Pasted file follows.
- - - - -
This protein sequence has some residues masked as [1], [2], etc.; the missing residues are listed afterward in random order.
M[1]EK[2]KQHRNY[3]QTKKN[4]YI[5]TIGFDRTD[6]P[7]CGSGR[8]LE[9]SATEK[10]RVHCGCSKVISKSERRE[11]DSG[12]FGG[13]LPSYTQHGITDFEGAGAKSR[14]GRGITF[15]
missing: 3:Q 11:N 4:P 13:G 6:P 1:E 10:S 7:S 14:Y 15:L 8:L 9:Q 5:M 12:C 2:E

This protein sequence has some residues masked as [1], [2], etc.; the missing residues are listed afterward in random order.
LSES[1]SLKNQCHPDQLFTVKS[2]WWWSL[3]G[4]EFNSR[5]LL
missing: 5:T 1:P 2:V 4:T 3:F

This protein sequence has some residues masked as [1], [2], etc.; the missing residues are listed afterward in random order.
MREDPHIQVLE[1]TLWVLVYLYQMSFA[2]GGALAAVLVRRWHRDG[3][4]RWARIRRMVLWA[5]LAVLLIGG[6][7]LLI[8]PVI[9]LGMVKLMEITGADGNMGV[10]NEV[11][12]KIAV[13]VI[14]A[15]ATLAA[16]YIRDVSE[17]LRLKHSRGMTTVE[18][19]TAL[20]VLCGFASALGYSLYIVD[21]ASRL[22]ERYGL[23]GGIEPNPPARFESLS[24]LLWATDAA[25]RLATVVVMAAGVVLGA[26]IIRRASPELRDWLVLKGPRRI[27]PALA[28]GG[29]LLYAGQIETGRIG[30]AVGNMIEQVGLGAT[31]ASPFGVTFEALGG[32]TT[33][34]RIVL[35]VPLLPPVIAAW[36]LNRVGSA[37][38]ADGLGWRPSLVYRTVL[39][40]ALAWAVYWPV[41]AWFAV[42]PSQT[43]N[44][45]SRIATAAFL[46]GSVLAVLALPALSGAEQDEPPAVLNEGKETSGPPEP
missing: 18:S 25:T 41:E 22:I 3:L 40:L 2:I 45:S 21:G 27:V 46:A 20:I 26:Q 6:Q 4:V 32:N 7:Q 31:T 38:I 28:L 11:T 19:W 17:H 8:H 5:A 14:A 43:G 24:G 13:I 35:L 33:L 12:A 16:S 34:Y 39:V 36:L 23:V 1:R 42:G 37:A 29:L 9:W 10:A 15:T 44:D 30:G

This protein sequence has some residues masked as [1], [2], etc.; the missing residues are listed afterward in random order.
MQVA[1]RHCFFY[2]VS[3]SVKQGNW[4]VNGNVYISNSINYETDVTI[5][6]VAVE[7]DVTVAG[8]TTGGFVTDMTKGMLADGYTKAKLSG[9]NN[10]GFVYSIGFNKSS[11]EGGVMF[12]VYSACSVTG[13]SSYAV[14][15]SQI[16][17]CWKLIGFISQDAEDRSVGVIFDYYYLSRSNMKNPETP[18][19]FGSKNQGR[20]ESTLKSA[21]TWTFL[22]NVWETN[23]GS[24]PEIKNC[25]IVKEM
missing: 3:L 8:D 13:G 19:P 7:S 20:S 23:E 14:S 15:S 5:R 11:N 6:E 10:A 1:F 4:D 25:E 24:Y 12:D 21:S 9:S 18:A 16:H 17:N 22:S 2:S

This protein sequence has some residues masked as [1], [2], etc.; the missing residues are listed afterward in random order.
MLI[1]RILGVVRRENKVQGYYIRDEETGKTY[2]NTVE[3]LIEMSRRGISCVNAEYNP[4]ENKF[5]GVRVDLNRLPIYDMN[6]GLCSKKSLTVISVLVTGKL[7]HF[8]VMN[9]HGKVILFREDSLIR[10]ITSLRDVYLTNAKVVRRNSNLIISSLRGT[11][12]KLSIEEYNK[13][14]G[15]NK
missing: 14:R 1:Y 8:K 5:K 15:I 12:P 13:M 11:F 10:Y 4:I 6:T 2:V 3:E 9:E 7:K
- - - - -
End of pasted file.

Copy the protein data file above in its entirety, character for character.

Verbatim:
This protein sequence has some residues masked as [1], [2], etc.; the missing residues are listed afterward in random order.
M[1]EK[2]KQHRNY[3]QTKKN[4]YI[5]TIGFDRTD[6]P[7]CGSGR[8]LE[9]SATEK[10]RVHCGCSKVISKSERRE[11]DSG[12]FGG[13]LPSYTQHGITDFEGAGAKSR[14]GRGITF[15]
missing: 3:Q 11:N 4:P 13:G 6:P 1:E 10:S 7:S 14:Y 15:L 8:L 9:Q 5:M 12:C 2:E

This protein sequence has some residues masked as [1], [2], etc.; the missing residues are listed afterward in random order.
LSES[1]SLKNQCHPDQLFTVKS[2]WWWSL[3]G[4]EFNSR[5]LL
missing: 5:T 1:P 2:V 4:T 3:F

This protein sequence has some residues masked as [1], [2], etc.; the missing residues are listed afterward in random order.
MREDPHIQVLE[1]TLWVLVYLYQMSFA[2]GGALAAVLVRRWHRDG[3][4]RWARIRRMVLWA[5]LAVLLIGG[6][7]LLI[8]PVI[9]LGMVKLMEITGADGNMGV[10]NEV[11][12]KIAV[13]VI[14]A[15]ATLAA[16]YIRDVSE[17]LRLKHSRGMTTVE[18][19]TAL[20]VLCGFASALGYSLYIVD[21]ASRL[22]ERYGL[23]GGIEPNPPARFESLS[24]LLWATDAA[25]RLATVVVMAAGVVLGA[26]IIRRASPELRDWLVLKGPRRI[27]PALA[28]GG[29]LLYAGQIETGRIG[30]AVGNMIEQVGLGAT[31]ASPFGVTFEALGG[32]TT[33][34]RIVL[35]VPLLPPVIAAW[36]LNRVGSA[37][38]ADGLGWRPSLVYRTVL[39][40]ALAWAVYWPV[41]AWFAV[42]PSQT[43]N[44][45]SRIATAAFL[46]GSVLAVLALPALSGAEQDEPPAVLNEGKETSGPPEP
missing: 18:S 25:T 41:E 22:I 3:L 40:L 2:I 45:S 21:G 27:V 46:A 20:I 26:Q 6:Q 4:V 32:N 7:Q 31:T 38:I 28:L 11:T 19:W 17:H 8:H 5:A 14:A 43:G 24:G 13:I 35:L 33:L 12:A 16:S 34:Y 39:V 36:L 23:V 1:R 42:G 37:A 29:L 9:W 10:A 15:T 44:D 30:G

This protein sequence has some residues masked as [1], [2], etc.; the missing residues are listed afterward in random order.
MQVA[1]RHCFFY[2]VS[3]SVKQGNW[4]VNGNVYISNSINYETDVTI[5][6]VAVE[7]DVTVAG[8]TTGGFVTDMTKGMLADGYTKAKLSG[9]NN[10]GFVYSIGFNKSS[11]EGGVMF[12]VYSACSVTG[13]SSYAV[14][15]SQI[16][17]CWKLIGFISQDAEDRSVGVIFDYYYLSRSNMKNPETP[18][19]FGSKNQGR[20]ESTLKSA[21]TWTFL[22]NVWETN[23]GS[24]PEIKNC[25]IVKEM
missing: 3:L 8:D 13:G 19:P 7:S 20:S 23:E 14:S 15:S 5:R 11:N 6:E 10:A 1:F 4:D 25:E 24:Y 12:D 21:S 9:S 18:A 16:H 17:N 22:S 2:S

This protein sequence has some residues masked as [1], [2], etc.; the missing residues are listed afterward in random order.
MLI[1]RILGVVRRENKVQGYYIRDEETGKTY[2]NTVE[3]LIEMSRRGISCVNAEYNP[4]ENKF[5]GVRVDLNRLPIYDMN[6]GLCSKKSLTVISVLVTGKL[7]HF[8]VMN[9]HGKVILFREDSLIR[10]ITSLRDVYLTNAKVVRRNSNLIISSLRGT[11][12]KLSIEEYNK[13][14]G[15]NK
missing: 14:R 1:Y 8:K 5:K 15:I 12:P 13:M 11:F 10:Y 4:I 6:T 2:V 3:E 9:E 7:K